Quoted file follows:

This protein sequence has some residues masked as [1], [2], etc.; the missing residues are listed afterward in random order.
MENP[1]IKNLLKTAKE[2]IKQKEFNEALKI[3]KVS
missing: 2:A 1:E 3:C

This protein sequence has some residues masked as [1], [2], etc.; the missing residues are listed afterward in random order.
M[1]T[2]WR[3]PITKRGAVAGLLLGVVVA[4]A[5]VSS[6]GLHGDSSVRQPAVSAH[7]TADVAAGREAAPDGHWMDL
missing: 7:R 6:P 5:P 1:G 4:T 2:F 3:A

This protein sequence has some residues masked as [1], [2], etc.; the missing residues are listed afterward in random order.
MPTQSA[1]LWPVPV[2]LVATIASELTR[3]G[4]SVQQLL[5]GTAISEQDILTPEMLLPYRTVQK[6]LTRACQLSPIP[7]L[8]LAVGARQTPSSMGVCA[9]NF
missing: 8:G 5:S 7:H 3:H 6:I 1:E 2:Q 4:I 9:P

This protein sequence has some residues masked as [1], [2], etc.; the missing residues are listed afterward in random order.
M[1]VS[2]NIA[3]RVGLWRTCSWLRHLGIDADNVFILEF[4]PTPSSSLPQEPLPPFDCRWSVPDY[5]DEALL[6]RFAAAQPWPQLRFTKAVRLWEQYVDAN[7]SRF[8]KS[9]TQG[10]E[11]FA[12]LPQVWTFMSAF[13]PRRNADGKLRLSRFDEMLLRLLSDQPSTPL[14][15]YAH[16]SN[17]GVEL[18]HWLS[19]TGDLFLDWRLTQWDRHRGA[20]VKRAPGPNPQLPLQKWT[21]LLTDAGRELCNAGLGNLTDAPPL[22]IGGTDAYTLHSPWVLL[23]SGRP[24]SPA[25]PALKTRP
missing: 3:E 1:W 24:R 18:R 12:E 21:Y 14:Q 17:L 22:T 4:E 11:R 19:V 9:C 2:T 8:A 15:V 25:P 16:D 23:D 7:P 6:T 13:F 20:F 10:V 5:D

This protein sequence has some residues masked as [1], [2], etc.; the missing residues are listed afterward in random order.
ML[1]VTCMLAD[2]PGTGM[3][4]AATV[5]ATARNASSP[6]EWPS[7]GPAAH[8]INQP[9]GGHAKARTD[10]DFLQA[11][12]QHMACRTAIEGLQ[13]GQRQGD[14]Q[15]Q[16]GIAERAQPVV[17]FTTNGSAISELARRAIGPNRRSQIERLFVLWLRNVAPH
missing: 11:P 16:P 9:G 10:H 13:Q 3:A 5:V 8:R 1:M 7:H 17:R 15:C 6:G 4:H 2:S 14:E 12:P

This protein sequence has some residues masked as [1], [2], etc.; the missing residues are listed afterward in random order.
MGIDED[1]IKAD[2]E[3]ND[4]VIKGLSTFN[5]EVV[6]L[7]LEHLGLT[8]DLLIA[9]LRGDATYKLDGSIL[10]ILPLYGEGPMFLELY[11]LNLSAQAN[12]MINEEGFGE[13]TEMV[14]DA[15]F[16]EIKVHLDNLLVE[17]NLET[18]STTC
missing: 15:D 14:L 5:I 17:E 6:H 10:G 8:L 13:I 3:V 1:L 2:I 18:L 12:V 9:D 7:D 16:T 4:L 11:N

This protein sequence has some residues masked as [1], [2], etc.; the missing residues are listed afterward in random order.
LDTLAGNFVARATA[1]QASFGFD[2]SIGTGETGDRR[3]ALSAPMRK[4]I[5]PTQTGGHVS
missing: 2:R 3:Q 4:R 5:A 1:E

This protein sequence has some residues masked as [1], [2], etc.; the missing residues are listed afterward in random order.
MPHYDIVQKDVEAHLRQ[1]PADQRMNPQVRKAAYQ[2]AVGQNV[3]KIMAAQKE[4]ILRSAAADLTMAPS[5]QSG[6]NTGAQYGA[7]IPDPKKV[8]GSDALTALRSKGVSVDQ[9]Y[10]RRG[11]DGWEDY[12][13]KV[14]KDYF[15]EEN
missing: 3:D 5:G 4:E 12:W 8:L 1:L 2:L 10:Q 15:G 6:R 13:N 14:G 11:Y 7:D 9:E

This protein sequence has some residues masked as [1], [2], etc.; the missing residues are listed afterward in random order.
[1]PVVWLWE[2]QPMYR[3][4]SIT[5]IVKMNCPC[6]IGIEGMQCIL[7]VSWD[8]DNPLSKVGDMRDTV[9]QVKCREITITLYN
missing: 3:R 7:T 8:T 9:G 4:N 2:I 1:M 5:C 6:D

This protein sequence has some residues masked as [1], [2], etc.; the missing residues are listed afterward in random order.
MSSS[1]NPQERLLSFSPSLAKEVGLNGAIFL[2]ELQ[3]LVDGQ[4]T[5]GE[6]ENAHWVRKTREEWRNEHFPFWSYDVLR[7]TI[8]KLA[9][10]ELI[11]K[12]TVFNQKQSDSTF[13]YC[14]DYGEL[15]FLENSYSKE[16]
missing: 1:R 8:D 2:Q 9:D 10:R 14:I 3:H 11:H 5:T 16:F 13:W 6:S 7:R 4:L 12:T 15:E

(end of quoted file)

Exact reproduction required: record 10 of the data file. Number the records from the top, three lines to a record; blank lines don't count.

This protein sequence has some residues masked as [1], [2], etc.; the missing residues are listed afterward in random order.
MSSS[1]NPQERLLSFSPSLAKEVGLNGAIFL[2]ELQ[3]LVDGQ[4]T[5]GE[6]ENAHWVRKTREEWRNEHFPFWSYDVLR[7]TI[8]KLA[9][10]ELI[11]K[12]TVFNQKQSDSTF[13]YC[14]DYGEL[15]FLENSYSKE[16]
missing: 1:R 8:D 2:Q 9:D 10:R 14:I 3:H 11:H 5:T 16:F 13:W 6:S 7:R 4:L 12:T 15:E